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Old 09-21-2009, 06:59 AM   #11
Brian DeGennaro
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You may have to pronate more than most in order to not topple over while squatting. People with long legs will have their femurs shoot their hips way back past their area of base, which creates a large forward lean in order to keep the bar in the area of base. to compensate you are gonna have to turn your feet out more than most.
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Old 09-22-2009, 07:48 AM   #12
Brian Stone
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I was going to start a separate thread on a similar issue, but since this is here I'll just jump in, with apologies to OP.

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You may have to pronate more than most in order to not topple over while squatting. People with long legs will have their femurs shoot their hips way back past their area of base, which creates a large forward lean in order to keep the bar in the area of base. to compensate you are gonna have to turn your feet out more than most.
This probably describes very close to what I suspect my problem is. I'm fairly tall (6'3") and have monkey limbs. As a note, I used to squat horribly before fairly recently being exposed to the proper technique. Nonetheless, when I squat my toes seem to point further outward (both feet), especially when I put more force on heels since I have less friction created in feet due to smaller contact area w/ the floor. In my case, the sheer spot seems to happen at my knees, which is not good (I feel pressure toward the inside of my knees, as they don't bow out in proportion to my toes).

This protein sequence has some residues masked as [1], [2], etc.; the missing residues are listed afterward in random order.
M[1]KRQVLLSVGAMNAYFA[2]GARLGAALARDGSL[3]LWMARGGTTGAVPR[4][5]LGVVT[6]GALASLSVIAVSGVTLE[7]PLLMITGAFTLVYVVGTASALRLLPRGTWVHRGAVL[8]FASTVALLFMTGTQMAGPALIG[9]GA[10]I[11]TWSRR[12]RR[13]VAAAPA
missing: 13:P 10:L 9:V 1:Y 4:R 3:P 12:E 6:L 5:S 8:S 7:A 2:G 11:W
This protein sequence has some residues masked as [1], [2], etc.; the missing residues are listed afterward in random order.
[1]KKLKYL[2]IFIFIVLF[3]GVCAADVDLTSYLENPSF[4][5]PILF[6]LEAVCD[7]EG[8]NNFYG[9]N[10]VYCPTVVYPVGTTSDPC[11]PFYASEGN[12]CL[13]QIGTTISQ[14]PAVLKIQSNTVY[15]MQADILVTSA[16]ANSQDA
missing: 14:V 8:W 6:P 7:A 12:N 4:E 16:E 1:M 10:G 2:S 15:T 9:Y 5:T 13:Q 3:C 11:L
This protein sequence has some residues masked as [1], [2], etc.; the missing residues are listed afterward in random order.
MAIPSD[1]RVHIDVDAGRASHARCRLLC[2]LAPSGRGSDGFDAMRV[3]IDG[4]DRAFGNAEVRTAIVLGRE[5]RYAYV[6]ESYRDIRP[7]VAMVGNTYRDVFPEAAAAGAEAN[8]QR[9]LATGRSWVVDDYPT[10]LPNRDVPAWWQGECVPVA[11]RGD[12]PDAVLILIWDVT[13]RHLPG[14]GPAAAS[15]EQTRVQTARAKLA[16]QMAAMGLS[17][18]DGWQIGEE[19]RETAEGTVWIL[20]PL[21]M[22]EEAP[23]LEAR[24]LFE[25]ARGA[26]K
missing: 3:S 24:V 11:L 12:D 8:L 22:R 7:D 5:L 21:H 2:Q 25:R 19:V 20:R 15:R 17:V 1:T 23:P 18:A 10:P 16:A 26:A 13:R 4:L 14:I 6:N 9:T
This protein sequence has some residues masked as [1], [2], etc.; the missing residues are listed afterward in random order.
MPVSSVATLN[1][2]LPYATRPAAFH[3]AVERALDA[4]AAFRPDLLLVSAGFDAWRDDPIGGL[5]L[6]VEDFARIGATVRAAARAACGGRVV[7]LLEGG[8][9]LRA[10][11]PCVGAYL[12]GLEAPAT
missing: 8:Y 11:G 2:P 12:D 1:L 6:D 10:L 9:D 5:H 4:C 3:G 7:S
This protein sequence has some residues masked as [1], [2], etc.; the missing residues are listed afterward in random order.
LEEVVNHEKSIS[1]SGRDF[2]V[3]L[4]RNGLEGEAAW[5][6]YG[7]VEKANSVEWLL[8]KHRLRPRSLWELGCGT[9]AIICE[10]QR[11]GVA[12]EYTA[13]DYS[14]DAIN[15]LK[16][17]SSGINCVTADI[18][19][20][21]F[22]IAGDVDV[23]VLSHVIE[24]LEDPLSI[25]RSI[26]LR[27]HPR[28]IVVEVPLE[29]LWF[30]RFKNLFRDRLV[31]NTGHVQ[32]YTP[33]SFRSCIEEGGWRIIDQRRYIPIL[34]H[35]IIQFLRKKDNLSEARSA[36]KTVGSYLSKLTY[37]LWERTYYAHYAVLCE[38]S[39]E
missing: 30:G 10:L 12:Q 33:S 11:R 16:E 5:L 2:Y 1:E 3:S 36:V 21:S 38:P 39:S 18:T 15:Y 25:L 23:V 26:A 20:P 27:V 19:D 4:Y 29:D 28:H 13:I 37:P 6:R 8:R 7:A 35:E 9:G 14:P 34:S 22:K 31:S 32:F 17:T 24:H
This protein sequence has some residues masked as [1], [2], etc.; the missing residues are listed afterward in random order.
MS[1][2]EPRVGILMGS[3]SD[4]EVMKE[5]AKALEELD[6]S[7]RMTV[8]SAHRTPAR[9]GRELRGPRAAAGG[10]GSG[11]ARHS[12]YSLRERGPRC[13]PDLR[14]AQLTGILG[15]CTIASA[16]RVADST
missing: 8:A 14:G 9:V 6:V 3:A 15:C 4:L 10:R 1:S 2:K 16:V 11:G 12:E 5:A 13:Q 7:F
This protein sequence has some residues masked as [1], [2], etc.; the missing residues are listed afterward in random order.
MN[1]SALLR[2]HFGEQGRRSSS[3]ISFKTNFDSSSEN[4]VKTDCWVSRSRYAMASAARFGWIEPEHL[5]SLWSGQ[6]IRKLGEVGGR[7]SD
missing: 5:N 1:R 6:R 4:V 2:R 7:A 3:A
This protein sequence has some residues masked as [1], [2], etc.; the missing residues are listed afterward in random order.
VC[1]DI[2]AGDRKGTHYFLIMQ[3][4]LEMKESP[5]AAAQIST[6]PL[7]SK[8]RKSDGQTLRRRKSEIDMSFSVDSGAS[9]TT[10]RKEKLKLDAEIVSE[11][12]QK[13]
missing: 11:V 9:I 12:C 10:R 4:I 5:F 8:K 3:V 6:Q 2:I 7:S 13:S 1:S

I have to do as Brian D described - put my butt way back and my chest pretty far down in order to remain balanced and with the bar above mid foot w/o stressing knees. Any advise or ideas here? I saw glute stretches mentioned earlier, but I'm not sure if this is the case if the area of stress is at my knees.
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Old 09-22-2009, 04:52 PM   #13
Brian DeGennaro
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Work the crap out of ankle flexibility and turn your toes out.
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Old 09-22-2009, 05:25 PM   #14
Alex Bond
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Work the crap out of ankle flexibility and turn your toes out.
Do you have raised-heel squat shoes? That will help with the ankle flexibility Brian mentions here.
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Old 09-23-2009, 07:56 AM   #15
Brian Stone
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My toes are turning too far out, so flexibility in that direction doesn't seem to be the issue. Are you guys thinking flexibility like the problem might be my ankles are having trouble allowing my shin to approach the top of my foot? I hadn't considered that, and I do have terribly inflexible ankles.

I don't have raised heel shoes either. I typically lift in running shoes, which are probably actually the exact opposite. Maybe I should look into some good weightlifting shoes for squatting.
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